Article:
An mRNA reporter was designed such that after stalling at the second or third CGN codon in the P-site12 an overhang of about 150 nt emerges from the ribosome ((CGN)12 mRNA) and would be accessible to RQT. After translation of this mRNA construct and subsequent affinity purification of ribosome-nascent chain complexes (RNCs), di- and trisomes were harvested from a sucrose density gradient (Supplementary Fig. 1c), quality controlled by Negative Stain-TEM (Fig. 1c), and in vitro polyubiquitinated using purified Hel2 (E3), Ubc4 (E2), Uba1 (E1), ubiquitin and ATP (Supplementary Fig. 1d, e). Then, splitting reactions with the ubiquitinated ribosome fraction were performed in the presence of ATP and a molar excess of purified wild type RQT (Supplementary Fig. 1f). First, we checked for direct interaction of RQT with the mRNA by employing canonical and 4-thiouridine-containing mRNA for UV-crosslinking during the splitting reaction. Subsequently, Slh1 was affinity purified and associated mRNA analyzed by Northern Blotting. As expected, we observed a substantial enrichment of the mRNA, indicating a direct interaction of the RQT complex with (CGN)12 mRNA on collided ribosomes (Supplementary Fig. 1g).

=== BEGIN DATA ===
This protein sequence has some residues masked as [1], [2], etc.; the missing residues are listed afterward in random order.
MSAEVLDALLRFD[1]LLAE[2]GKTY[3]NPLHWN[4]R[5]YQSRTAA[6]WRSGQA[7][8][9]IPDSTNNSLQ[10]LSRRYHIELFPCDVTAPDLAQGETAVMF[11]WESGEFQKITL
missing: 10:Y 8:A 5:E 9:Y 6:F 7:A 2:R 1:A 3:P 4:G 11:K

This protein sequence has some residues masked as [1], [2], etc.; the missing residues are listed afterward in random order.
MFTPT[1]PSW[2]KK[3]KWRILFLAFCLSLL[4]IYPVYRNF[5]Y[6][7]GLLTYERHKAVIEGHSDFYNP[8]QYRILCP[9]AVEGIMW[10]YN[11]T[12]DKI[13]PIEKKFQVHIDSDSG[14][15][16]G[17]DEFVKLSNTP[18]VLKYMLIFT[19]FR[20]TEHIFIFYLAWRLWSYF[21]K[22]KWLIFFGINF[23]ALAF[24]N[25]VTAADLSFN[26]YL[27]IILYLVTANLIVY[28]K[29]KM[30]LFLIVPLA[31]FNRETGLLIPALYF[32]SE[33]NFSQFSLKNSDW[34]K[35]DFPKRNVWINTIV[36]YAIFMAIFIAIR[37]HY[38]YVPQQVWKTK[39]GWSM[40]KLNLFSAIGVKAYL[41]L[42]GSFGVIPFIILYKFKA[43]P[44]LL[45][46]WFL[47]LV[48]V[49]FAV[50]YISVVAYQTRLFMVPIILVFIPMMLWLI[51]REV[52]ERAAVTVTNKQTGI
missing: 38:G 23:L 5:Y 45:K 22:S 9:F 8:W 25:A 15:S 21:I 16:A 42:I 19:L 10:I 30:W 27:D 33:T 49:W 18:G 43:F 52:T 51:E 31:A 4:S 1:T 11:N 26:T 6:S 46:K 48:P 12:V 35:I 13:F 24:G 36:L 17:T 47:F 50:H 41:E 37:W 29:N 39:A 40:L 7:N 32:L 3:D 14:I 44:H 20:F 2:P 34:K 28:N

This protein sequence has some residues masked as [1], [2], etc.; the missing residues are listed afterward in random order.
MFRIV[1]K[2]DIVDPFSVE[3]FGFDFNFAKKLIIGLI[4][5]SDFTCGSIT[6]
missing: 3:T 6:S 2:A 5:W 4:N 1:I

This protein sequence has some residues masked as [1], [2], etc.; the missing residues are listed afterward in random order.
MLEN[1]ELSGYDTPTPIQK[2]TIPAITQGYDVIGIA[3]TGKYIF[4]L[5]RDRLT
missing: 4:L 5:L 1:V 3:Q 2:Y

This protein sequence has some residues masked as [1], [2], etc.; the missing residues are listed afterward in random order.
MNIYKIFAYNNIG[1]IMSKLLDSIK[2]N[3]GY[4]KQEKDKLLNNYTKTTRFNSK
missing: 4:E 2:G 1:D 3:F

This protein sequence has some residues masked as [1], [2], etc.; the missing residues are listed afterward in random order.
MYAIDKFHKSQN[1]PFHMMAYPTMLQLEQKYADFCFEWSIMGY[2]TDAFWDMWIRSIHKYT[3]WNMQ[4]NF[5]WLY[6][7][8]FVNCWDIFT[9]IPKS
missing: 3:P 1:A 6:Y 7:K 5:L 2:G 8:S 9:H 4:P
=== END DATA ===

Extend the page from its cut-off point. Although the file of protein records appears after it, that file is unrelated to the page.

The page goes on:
We next checked, whether the 3′-mRNA overhang is necessary for RQT-mediated splitting. We thus designed variants of the CGN construct with shorter stall repeats, (CGN)6 and (CGN)4, and no additional 3′ region. Here, only a 9–12 nt (for (CGN)6) or a 3–6 nt long 3′ stretch (for (CGN)4) follows the A-site, and is too short to emerge from the ribosome and could thus not serve as a substrate for RQT. As before, ubiquitinated trisomes carrying these mRNA constructs were incubated with wt RQT or RQT with an ATPase-deficient Slh1-K316R mutant (K316R-RQT; RQT*)12, as well as purified anti-association factor eIF6. Subsequently, the reactions were analyzed by sucrose density gradient centrifugation. Polyribosome profiles of reactions with ubiquitinated (CGN)12 stalled trisomes containing the long accessible mRNA 3′-region show a near complete collapse of the trisome and also disome peak, accompanied by an increase of 40S subunit, 60S subunit and 80S monosome peaks (Fig. 1d, left panel). The control reactions of the same trisomes in the absence of RQT and ATP displayed only a stable trisome peak and an additional disome peak (Fig. 1d), probably as a result of unspecific background nuclease or other dissociation activity. This showed that the RQT complex, as expected, efficiently resolves the collisions by splitting of ribosomes into subunits. Yet, in contrast to the efficiently split (CGN)12 trisomes, the splitting activity was largely abolished when using trisomes stalled by the (CGN)6 or the (CGN)4 constructs with a minimal accessible 3′ mRNA overhang (Fig. 1d, middle panel and Supplementary Fig. 1h). This indicated that the RQT activity depends on freely accessible mRNA and supports our hypothesis that the Slh1 helicase activity acts on the mRNA and not the rRNA.